So, when one of my sons needs something, I can create a mess. Give for joy or give to get? Sometimes, it’s hard to know the difference. Still, there is no joy in solving someone else’s problem for them. The attempt is a power grab, a way to be important. Even when the situation seems dire, if they don’t fix it themselves they’ll repeat the pattern. I know this and yet I keep making the same mistake because Love, that big, capital L word, screws with me at least some of the time.

I love you.

I’ll do anything for you.

You are my world.

What you want, I want for you.

What you need, I’ll try to provide.

I’m here for you.

You can count on me.

We’re in it together.

I love you more than life.

Ah, the catch phrase, the lover’s sound bite. The deepest truth and boldest lie. We feel all the things we say, mean them even, but the action associated with the words dissolves everything for which we strive. Love is not a catchall or a sound bite. It is courage personified even as it evokes generosity and demands trust. For without courage, love can petrify. Brene Brown says, “Courage gives us a voice and compassion gives us an ear. Without both, there is no opportunity for empathy and connection.” Without empathy and connection there can be no generosity or trust. Understanding this, and acting upon it, is what keeps love alive.

(To read the next chapter, click here)

New Project: Chapter 16


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Most life forms just survive. They eat, defend, and nurture the next generation. Then they end. Conscious beings have a hard time accepting they are part of this pattern. Mere survival is untenable. We are born to thrive. Even below the subsistence level this is true. We can laugh or cry, accept or deny, but, as Dylan said, “He not busy being born is busy dying.”

We thrive or we die. Sometimes, this is purely physical. More often, for those of us privileged enough to live without serious lack, it is mental and emotional. In every situation, every relationship, we are making a choice. Are we growing – birthing ourselves again and again as something new, fresh, and delighted to be alive – or are we shrinking, shriveling, and dying inside?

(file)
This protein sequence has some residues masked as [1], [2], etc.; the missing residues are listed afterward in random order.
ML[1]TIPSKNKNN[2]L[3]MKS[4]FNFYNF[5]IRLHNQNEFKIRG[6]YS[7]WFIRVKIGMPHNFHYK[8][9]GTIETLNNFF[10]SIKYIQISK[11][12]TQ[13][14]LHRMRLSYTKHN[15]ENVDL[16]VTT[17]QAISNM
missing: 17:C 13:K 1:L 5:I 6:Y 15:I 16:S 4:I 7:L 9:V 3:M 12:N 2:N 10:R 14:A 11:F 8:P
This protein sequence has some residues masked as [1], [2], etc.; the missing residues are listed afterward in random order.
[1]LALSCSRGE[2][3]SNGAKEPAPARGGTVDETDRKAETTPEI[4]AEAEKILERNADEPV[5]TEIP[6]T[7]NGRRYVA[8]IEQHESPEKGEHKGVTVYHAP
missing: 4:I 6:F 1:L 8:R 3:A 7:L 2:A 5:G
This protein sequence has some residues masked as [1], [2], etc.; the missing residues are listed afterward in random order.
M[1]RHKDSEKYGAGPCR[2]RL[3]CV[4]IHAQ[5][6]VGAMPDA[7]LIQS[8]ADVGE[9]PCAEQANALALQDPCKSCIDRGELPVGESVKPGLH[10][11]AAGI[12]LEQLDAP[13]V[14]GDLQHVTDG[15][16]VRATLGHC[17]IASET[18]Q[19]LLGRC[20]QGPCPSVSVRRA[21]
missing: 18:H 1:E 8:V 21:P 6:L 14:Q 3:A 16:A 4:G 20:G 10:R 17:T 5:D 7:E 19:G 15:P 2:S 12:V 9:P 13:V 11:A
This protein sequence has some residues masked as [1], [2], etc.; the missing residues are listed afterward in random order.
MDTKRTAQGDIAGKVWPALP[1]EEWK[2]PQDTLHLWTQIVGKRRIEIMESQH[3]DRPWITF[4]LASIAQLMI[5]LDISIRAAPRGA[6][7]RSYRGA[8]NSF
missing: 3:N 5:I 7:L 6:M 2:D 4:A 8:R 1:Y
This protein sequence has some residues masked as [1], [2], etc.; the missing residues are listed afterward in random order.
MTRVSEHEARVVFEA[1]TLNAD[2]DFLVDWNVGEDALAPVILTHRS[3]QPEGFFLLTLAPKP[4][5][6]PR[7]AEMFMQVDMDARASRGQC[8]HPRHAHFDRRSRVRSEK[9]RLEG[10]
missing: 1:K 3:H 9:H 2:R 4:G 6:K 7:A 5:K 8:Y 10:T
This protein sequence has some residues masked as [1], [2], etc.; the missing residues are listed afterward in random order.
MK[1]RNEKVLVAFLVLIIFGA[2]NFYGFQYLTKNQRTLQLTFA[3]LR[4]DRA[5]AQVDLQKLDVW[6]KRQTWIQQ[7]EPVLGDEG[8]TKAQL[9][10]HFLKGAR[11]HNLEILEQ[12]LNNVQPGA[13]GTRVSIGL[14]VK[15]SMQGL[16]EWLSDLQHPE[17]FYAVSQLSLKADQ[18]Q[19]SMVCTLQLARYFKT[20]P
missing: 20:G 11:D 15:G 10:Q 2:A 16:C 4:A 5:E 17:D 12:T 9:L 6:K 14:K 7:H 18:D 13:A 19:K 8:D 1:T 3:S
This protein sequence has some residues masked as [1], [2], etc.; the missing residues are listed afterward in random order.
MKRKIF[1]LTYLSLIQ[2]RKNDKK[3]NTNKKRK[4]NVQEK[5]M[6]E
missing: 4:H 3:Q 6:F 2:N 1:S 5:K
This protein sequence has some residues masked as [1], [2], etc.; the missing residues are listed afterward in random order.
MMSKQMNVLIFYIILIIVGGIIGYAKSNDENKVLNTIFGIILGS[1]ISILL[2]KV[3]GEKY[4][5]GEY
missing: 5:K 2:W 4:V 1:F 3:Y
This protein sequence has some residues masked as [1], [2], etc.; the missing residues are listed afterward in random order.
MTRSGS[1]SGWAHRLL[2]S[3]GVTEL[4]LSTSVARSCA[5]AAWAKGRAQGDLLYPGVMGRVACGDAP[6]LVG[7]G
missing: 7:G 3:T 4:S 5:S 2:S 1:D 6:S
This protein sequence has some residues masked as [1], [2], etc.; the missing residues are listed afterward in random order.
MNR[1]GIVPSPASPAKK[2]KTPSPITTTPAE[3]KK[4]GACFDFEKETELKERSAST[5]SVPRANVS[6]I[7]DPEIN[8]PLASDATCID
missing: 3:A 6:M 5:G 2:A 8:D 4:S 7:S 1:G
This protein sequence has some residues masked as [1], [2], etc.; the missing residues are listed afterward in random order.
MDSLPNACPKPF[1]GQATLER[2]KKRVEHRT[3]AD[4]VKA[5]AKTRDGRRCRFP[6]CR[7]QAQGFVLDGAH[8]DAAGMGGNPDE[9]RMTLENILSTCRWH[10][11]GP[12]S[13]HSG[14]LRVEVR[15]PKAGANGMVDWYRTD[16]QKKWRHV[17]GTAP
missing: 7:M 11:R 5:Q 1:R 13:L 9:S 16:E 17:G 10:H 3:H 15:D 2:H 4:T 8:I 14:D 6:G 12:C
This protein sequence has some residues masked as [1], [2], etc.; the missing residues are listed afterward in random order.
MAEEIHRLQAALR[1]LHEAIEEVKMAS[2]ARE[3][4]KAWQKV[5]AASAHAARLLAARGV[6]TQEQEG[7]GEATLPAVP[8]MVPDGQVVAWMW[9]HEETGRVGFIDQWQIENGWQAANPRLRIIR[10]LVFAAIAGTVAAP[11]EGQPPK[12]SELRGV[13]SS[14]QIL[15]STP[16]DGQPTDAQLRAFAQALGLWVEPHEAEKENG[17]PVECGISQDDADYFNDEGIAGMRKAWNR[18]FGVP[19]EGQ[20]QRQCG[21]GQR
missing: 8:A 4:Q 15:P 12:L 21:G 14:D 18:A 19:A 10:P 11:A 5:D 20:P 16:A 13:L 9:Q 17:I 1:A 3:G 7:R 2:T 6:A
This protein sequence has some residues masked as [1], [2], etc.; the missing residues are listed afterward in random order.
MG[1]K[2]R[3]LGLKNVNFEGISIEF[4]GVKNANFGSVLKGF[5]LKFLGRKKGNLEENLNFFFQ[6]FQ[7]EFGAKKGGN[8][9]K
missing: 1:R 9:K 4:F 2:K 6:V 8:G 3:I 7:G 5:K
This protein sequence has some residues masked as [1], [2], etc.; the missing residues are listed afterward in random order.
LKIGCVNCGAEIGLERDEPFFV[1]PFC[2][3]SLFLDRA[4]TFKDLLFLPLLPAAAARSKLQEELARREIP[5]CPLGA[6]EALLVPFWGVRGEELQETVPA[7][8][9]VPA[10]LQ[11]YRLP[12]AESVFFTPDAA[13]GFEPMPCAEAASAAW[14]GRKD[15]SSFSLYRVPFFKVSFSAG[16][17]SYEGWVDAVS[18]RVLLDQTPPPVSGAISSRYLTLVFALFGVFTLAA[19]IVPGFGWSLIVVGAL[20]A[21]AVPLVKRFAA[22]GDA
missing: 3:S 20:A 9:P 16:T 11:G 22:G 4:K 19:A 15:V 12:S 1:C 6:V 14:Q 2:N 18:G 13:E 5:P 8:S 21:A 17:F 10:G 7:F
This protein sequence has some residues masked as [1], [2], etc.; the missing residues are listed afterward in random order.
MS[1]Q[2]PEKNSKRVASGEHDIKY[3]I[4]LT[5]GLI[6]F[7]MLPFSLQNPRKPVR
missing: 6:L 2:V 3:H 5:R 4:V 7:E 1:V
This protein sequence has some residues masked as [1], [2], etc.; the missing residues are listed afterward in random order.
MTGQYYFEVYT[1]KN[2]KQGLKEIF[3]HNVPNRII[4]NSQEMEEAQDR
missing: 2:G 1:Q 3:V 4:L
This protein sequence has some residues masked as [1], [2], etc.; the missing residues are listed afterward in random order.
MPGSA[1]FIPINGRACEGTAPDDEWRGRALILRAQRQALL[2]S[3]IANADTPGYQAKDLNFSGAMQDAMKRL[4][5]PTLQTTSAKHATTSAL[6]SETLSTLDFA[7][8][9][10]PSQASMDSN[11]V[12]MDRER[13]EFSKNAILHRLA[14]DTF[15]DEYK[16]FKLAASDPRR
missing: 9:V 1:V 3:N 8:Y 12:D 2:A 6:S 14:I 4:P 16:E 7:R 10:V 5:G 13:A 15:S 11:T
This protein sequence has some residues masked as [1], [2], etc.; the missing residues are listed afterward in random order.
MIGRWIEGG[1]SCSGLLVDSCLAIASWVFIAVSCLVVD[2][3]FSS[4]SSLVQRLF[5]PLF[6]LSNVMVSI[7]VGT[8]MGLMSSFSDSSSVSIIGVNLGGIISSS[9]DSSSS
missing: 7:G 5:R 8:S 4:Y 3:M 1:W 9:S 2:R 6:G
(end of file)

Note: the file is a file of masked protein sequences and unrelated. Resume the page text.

Shakespeare had it right. To be or not to be is the ultimate human question and one we must ask all the time. Should I be in this relationship? This job? This house? This community? Is being here how I thrive or is it killing me one tedious day at a time?

Because we ask, because we demand answers, because just drifting through life is unacceptable for most, all human stories are love stories. This is an inescapable fact. Who and what do I love and why? Do I express love or has it died? Can an ember once cooled be reignited or do I move on and light a new fire?

Our capacity to love enables us to thrive. It makes us resilient, gives us strength, and keeps us excited to be alive. It also kills us sometimes.

Relationships are hard. They go against our aspiration to easy, our desire for safety, our need of status quo. Every time we think we understand our role, something explodes.

In my twenties, I flew home for my brother’s wedding. I’d been living in Massachusetts with a family of my own and hadn’t seen my siblings in a long time. Eager to catch up with each other, we lounged on the deck at my mother’s house and shared a bottle of wine.

Sun-swept needles made brilliant patterns in the evergreen trees. Our laughter startled butterflies. To be adults together in our childhood home was to heal old wounds and write new stories about our lives.

It didn’t occur to us that mom was in the kitchen by herself. That’s where she had always been at this time of day. The space-time continuum had not been disrupted. The sun would set and rise, the seasons would change, and if we were home, mom would feed us at dinnertime. So, when we heard a loud bang and a pitiful cry, we were surprised.

As one, we rose and entered the house. My sister called out, “Mom? Are you okay? What’s wrong?”

In reply we heard a sob. We rushed into the kitchen, filling the tiny space with our grown-up bodies. My mother slouched over the sink, holding a dishtowel to her eyes.

She dropped it and turned to face us. “Did you ever think that I might want to be out there talking with you all? Did it ever occur to you that I shouldn’t be cooking alone? You guys come home and it’s all fun and good times while I’m relegated to the kitchen like I’ve been my whole life.”

Our mouths dropped open. She was, of course, right. All our lives we’d been her children and we’d never seen her in a different light. Coming home as adults, gathering in her house, we’d treated her the way we always had and that was no longer enough. If we wanted mom to be okay, we had to learn a new way to be us.

That’s hard sometimes. The more intimate a relationship, the more difficult it is to respond well when emotions run high. Consequently, we tend to compromise and that erodes our ability to thrive.

Empathy is the antidote for toxic love and compromise. Unlike sympathy – when we share another’s feelings based on our own experience and consequently render some form of judgment – empathy requires us to set our experience aside, step into another’s shoes, and walk a mile in their life.  It means asking questions instead of comparing notes, listening instead of talking, understanding instead of comprehending. It means to accept as truth something we may never experience and allow ourselves the feelings that experience might evoke. Then, when we hug our loved one(s), our sincerity offers hope.